Season three of Treme is in the books, and it continues to impress, a satisfyingly distinct show about music, food, love, and life in New Orleans. While this year doesn’t quite have the same easily discernable thematic shape as its predecessors, it’s still a one-of-a-kind show of uncommonly high quality.
Season one dealt with the immediate after-effects of Katrina, while season two examined attempts to rebuild in the wake of that disaster. I couldn’t quite put my finger on the overarching scheme of season three, but in that sense it felt the most like real life. As things in New Orleans slowly get back to a kind of normal, its denizens confront new setbacks, unexpected successes, and challenges arising from both.
On the music front, a number of engaging story-lines dominate: the involvement of Delmond (Rob Brown) with local developers over a jazz museum, the struggles of Antoine (Wendell Pierce) to balance new playing ambitions with new responsibilities as a music teacher, and the struggles of Annie (Lucia Micarelli) and Davis (Steve Zahn) to sustain their relationship as Annie’s rising stardom and Davis’ latest frustrating project begin to clash. Meanwhile, Janette (Kim Dickens) works to get her fancy new restaurant off the ground — which proves more challenging than expected when corporate politics and the dark side of her new partner emerges.
Also running along underneath the season is an increased focus on corruption in the police force and inefficiency in the justice system. An FBI probe prompted by whistle-blowing cop Terry Colson (David Morse) turns his life into a nightmare, and almost runs a wedge between him and Toni (Melissa Leo), who continues to investigate possible unsolved murders perpetrated by a corrupt police officer. In this, Toni is aided by an aggessive young reporter named L.P. Everett (Chris Coy), whose journalistic prowess helps shine a little light on the city’s systemic injustice. LaDonna (Khandi Alexander), meanwhile, continues a Job-like struggle to keep her bar running in the wake of relentless external pressures and personal stresses in her own search for justice. The only ray of light for her proves to be a budding flirtation with Big Chief Lambreaux (Clarke Peters).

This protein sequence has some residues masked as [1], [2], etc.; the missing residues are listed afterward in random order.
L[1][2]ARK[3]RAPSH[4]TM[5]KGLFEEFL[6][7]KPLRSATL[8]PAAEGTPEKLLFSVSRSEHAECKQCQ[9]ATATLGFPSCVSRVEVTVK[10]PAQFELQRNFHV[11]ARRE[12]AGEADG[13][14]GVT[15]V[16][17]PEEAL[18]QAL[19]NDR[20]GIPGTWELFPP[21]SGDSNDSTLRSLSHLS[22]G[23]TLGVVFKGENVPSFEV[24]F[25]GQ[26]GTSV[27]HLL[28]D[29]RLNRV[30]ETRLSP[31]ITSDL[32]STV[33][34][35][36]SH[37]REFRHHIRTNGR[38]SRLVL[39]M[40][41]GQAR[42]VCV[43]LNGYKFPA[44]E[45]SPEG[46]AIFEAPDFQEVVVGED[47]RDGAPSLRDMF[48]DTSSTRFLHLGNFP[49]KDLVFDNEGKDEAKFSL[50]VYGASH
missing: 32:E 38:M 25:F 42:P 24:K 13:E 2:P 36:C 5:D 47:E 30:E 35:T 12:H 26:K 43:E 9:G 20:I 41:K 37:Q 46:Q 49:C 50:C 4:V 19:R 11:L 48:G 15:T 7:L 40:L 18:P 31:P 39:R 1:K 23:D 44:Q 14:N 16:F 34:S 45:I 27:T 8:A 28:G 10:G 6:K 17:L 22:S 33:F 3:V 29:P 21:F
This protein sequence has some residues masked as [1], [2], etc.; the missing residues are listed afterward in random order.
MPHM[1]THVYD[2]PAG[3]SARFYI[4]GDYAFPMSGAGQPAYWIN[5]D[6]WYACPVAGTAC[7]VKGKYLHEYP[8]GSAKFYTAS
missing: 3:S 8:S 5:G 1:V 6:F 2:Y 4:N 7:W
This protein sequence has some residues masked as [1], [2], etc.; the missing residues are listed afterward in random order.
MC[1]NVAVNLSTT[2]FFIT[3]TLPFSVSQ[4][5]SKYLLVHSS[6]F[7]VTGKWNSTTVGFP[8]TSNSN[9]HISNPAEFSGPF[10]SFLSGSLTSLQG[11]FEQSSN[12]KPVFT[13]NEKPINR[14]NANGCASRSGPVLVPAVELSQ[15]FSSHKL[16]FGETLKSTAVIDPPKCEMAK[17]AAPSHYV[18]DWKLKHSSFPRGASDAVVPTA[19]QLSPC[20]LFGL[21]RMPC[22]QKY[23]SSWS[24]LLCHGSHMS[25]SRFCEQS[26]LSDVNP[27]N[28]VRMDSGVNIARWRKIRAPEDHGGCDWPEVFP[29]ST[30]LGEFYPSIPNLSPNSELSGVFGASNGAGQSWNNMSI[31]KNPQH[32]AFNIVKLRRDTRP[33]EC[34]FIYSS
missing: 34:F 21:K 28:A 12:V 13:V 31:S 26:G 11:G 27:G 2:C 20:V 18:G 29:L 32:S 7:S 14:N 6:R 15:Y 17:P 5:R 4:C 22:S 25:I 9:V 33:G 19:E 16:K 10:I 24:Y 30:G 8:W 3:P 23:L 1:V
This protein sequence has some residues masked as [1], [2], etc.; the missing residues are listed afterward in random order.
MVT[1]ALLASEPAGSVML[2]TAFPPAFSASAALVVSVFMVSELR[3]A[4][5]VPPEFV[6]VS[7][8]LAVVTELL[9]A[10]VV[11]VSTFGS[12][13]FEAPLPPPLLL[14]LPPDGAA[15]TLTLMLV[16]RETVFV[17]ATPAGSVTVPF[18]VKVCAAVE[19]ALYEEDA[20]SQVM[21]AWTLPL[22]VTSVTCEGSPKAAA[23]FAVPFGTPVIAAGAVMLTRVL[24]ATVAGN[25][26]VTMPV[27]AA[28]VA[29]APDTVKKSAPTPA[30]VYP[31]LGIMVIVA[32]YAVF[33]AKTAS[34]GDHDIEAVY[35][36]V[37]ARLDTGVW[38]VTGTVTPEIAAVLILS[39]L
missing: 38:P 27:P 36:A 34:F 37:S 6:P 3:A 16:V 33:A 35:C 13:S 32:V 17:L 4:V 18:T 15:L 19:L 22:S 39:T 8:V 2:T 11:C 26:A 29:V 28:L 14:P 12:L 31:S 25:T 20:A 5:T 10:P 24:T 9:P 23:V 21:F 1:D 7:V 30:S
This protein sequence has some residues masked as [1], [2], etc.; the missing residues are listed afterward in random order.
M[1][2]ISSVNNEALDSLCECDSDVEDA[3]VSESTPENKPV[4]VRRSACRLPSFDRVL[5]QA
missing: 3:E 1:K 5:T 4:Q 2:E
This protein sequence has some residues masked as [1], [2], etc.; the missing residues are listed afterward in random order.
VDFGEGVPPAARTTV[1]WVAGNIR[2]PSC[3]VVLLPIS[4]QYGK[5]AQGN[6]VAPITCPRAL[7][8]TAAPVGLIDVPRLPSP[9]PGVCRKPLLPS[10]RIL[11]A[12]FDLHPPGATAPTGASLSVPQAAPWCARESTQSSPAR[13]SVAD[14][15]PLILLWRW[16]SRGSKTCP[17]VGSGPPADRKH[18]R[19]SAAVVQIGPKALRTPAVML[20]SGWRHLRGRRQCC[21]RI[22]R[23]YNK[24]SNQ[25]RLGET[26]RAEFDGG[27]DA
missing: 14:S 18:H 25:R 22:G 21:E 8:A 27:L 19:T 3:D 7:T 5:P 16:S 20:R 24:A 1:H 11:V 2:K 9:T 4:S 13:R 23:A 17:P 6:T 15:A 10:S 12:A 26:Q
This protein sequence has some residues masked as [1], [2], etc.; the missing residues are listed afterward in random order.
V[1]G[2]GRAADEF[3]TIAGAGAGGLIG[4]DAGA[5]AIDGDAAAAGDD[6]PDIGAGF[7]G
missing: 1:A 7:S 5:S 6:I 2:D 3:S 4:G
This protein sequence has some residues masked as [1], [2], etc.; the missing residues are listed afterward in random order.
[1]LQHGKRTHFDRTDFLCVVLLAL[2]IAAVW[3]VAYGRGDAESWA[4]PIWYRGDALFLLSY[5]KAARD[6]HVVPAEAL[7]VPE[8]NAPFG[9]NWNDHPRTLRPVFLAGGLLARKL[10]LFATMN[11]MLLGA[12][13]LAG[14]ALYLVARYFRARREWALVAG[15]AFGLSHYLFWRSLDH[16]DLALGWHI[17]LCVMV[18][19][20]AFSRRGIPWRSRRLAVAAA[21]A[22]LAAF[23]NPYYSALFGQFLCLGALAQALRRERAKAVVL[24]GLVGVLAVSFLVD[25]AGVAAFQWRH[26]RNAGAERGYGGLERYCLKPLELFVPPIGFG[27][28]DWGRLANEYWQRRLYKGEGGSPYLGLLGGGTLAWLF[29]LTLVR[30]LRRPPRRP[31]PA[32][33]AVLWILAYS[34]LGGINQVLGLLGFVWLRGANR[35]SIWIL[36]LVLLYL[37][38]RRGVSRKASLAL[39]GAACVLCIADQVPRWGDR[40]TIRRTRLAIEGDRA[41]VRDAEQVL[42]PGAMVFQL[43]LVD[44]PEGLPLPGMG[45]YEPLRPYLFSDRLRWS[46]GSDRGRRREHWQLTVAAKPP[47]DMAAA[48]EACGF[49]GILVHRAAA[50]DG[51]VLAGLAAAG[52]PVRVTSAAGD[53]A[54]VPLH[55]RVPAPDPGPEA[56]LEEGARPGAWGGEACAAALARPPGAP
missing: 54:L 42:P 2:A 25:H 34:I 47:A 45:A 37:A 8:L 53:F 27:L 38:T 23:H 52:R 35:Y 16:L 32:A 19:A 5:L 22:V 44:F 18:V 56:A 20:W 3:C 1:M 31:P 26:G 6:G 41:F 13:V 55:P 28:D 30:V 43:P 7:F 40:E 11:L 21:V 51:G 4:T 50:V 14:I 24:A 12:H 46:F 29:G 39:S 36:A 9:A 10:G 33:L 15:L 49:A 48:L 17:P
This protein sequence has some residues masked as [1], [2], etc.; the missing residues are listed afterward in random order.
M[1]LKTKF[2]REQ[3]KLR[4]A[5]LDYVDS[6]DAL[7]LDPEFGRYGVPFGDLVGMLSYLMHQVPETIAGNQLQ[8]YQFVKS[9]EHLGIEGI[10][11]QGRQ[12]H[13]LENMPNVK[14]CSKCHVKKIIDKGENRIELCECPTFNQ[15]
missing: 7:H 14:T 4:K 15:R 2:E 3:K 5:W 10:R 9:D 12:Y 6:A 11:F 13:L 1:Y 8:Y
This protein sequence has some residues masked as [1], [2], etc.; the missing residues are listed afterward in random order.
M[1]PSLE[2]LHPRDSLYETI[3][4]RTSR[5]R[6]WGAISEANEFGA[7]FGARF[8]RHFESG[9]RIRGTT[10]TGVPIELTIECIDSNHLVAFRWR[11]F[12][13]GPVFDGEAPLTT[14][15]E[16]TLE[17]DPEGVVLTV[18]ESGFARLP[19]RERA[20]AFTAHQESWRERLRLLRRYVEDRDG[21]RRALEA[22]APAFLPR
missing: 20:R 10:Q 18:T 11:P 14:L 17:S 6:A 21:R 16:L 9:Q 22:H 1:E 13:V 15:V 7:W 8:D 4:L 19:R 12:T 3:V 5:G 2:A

In the end, as a season it doesn’t add up quite as neatly as the previous two, which were perfectly honed. But ultimately that didn’t matter to me, because I’m still highly invested in the show’s characters, and addicted to its patient narrative techniques. No other show unfolds quite the way Treme does, with its inexorably escalating crises and hard-fought triumphs, believably gradual personal transformations, and an utterly realistic focus on examining American life in our times. In that sense, it’s every bit as successful and compelling as The Wire, a time capsule of our problems and our strengths.
This artistic brilliance may have been the death of the show; perhaps Treme is too true to life to win over viewers seeking to escape life’s very problems? The good news is, HBO has renewed it for an abbreviated fourth year; unfortunately it will not get a full season to close out its complex mission, but at least it will get a chance to do so. Ratings aside, this show is a work of art — not for everybody, to be sure, but one that I think will stand the test of time.